Dayton Power and Light’s next chief executive will take over a power company that has greatly changed in past years with workforce and business restructuring. For the second time in less than a year, the company that supplies power to 515,000 customers in 24 counties throughout west central Ohio announced this week a change at the company&rsquo...
Kroger reopens Derr Road store after $7 million renovation
Kroger reopens Derr Road store after $7 million renovation

The Kroger store on Derr Road held a grand reopening Friday morning after a $7 million remodel. The renovations will help Kroger continue to be one of the top grocery stores in the region, said Kimberly Cooley, manager of the Derr Road store. Kroger started construction on the store on May 1. “We decided to remodel to invest in our store and...
Parents and homeowners: check for these recalled products
Parents and homeowners: check for these recalled products

The latest recalled products include high chairs, children’s clothing, and shower-related items, according to the Consumer Product Safety Commission. Skip Hop is recalling over 30,000 Tuo convertible high chairs because the legs can detach and cause your child to fall. There are 17 reports of legs coming off of the high chairs, but no injuries...
DoD pays DP&L $28M+ for Wright-Patt power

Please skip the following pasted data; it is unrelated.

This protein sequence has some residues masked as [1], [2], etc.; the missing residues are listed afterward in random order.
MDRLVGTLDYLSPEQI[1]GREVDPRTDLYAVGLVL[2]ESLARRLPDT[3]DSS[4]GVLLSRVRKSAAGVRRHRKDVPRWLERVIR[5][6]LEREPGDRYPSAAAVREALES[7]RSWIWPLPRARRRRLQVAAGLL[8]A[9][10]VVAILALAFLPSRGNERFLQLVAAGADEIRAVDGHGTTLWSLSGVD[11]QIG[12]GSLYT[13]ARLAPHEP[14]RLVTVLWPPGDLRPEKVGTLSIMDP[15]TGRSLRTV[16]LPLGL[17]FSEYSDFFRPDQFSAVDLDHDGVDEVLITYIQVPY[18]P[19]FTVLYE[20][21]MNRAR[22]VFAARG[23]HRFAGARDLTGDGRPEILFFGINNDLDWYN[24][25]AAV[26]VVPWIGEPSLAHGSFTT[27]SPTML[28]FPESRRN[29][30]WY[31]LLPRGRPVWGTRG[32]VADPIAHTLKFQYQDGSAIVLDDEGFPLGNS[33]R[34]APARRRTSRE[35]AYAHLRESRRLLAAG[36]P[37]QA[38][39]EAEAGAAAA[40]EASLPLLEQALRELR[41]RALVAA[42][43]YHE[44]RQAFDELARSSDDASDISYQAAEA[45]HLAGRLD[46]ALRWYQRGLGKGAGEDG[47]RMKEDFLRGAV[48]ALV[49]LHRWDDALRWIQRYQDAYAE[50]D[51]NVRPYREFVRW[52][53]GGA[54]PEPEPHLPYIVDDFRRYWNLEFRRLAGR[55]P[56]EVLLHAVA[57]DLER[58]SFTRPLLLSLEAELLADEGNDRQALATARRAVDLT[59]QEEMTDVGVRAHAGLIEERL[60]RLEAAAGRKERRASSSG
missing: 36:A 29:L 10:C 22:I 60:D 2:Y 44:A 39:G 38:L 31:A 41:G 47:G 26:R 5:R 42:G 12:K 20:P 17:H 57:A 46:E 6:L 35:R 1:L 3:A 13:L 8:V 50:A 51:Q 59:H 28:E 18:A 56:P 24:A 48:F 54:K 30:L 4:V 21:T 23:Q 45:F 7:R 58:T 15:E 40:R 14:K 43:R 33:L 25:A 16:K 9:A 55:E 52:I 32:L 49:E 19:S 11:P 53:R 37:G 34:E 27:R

DoD pays DP&L $28M+ for Wright-Patt power

DP&L has been awarded a more than $28 million contract for services at Wright-Patterson Air Force Base, the Department of Defense said Thursday. The award to Dayton Power and Light Co. is for electricity supplied to the base. The contract expires Dec. 31, 2019. RELATED: Coalition: Wright-Patt has best acquisition workforce ‘in the world&rsquo...
$1.5 million recommended for 850+ new jobs
$1.5 million recommended for 850+ new jobs

The promise of a Fortune 500 company building a new automotive manufacturing operation in the Dayton area — as well as a Florida bio-medical company creating more than 200 jobs — each drew a recommendation for public development dollars Friday. A committee is sending the recommendations to Montgomery County commissioners, who will have...
More Stories